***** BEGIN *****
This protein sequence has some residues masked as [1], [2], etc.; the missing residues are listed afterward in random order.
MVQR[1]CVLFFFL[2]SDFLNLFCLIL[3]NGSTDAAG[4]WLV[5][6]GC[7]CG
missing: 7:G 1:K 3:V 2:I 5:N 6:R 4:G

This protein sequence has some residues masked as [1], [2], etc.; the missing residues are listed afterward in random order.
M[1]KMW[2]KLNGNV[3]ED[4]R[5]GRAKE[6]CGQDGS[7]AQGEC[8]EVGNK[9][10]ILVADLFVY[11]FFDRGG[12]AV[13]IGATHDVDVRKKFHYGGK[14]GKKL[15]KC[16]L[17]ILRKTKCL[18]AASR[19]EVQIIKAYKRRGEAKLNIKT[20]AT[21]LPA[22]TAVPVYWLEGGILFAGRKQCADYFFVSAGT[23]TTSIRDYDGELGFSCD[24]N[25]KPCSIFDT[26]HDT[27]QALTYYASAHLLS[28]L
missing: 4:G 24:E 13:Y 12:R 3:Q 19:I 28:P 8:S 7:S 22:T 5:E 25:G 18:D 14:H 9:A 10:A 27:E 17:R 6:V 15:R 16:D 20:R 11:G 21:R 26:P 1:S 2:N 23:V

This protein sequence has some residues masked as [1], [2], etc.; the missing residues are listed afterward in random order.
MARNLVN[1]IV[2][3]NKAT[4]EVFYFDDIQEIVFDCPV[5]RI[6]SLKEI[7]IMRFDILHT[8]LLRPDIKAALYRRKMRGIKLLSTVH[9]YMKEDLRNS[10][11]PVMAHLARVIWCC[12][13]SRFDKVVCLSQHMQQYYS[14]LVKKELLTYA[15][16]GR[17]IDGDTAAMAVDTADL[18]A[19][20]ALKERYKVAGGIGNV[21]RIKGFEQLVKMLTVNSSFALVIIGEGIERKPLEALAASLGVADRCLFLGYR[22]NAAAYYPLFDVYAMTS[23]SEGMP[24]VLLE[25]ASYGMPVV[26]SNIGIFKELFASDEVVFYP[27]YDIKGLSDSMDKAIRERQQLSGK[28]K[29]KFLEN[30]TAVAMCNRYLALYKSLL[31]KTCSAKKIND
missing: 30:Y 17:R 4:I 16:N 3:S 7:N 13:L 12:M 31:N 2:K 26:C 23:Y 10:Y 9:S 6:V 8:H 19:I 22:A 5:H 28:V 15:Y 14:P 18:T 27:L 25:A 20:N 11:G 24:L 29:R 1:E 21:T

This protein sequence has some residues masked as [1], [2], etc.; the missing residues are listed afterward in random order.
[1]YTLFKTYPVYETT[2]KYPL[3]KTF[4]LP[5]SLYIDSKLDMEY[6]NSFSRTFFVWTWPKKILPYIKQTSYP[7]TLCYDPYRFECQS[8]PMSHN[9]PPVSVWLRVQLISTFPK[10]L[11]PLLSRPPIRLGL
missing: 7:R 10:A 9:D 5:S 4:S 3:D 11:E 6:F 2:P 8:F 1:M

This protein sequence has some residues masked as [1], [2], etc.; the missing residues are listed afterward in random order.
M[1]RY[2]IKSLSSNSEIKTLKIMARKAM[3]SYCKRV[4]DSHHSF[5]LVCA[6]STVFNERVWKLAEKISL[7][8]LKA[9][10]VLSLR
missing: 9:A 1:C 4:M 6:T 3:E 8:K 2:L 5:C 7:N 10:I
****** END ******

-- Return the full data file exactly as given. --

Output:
This protein sequence has some residues masked as [1], [2], etc.; the missing residues are listed afterward in random order.
MVQR[1]CVLFFFL[2]SDFLNLFCLIL[3]NGSTDAAG[4]WLV[5][6]GC[7]CG
missing: 7:G 1:K 3:V 2:I 5:N 6:R 4:G

This protein sequence has some residues masked as [1], [2], etc.; the missing residues are listed afterward in random order.
M[1]KMW[2]KLNGNV[3]ED[4]R[5]GRAKE[6]CGQDGS[7]AQGEC[8]EVGNK[9][10]ILVADLFVY[11]FFDRGG[12]AV[13]IGATHDVDVRKKFHYGGK[14]GKKL[15]KC[16]L[17]ILRKTKCL[18]AASR[19]EVQIIKAYKRRGEAKLNIKT[20]AT[21]LPA[22]TAVPVYWLEGGILFAGRKQCADYFFVSAGT[23]TTSIRDYDGELGFSCD[24]N[25]KPCSIFDT[26]HDT[27]QALTYYASAHLLS[28]L
missing: 4:G 24:E 13:Y 12:R 3:Q 19:I 28:P 8:S 7:S 22:T 5:E 25:G 18:D 14:H 9:A 10:A 27:E 17:R 6:V 15:R 16:D 20:R 11:G 21:R 26:P 1:S 2:N 23:V

This protein sequence has some residues masked as [1], [2], etc.; the missing residues are listed afterward in random order.
MARNLVN[1]IV[2][3]NKAT[4]EVFYFDDIQEIVFDCPV[5]RI[6]SLKEI[7]IMRFDILHT[8]LLRPDIKAALYRRKMRGIKLLSTVH[9]YMKEDLRNS[10][11]PVMAHLARVIWCC[12][13]SRFDKVVCLSQHMQQYYS[14]LVKKELLTYA[15][16]GR[17]IDGDTAAMAVDTADL[18]A[19][20]ALKERYKVAGGIGNV[21]RIKGFEQLVKMLTVNSSFALVIIGEGIERKPLEALAASLGVADRCLFLGYR[22]NAAAYYPLFDVYAMTS[23]SEGMP[24]VLLE[25]ASYGMPVV[26]SNIGIFKELFASDEVVFYP[27]YDIKGLSDSMDKAIRERQQLSGK[28]K[29]KFLEN[30]TAVAMCNRYLALYKSLL[31]KTCSAKKIND
missing: 30:Y 17:R 4:I 16:N 3:S 7:N 13:L 12:M 31:N 2:K 26:C 23:Y 10:Y 9:S 6:V 8:H 19:I 22:A 5:H 28:V 15:Y 14:P 18:T 27:L 25:A 20:N 11:G 24:L 29:R 1:E 21:T

This protein sequence has some residues masked as [1], [2], etc.; the missing residues are listed afterward in random order.
[1]YTLFKTYPVYETT[2]KYPL[3]KTF[4]LP[5]SLYIDSKLDMEY[6]NSFSRTFFVWTWPKKILPYIKQTSYP[7]TLCYDPYRFECQS[8]PMSHN[9]PPVSVWLRVQLISTFPK[10]L[11]PLLSRPPIRLGL
missing: 7:R 10:A 9:D 5:S 4:S 3:D 11:E 6:F 2:P 8:F 1:M

This protein sequence has some residues masked as [1], [2], etc.; the missing residues are listed afterward in random order.
M[1]RY[2]IKSLSSNSEIKTLKIMARKAM[3]SYCKRV[4]DSHHSF[5]LVCA[6]STVFNERVWKLAEKISL[7][8]LKA[9][10]VLSLR
missing: 9:A 1:C 4:M 6:T 3:E 8:K 2:L 5:C 7:N 10:I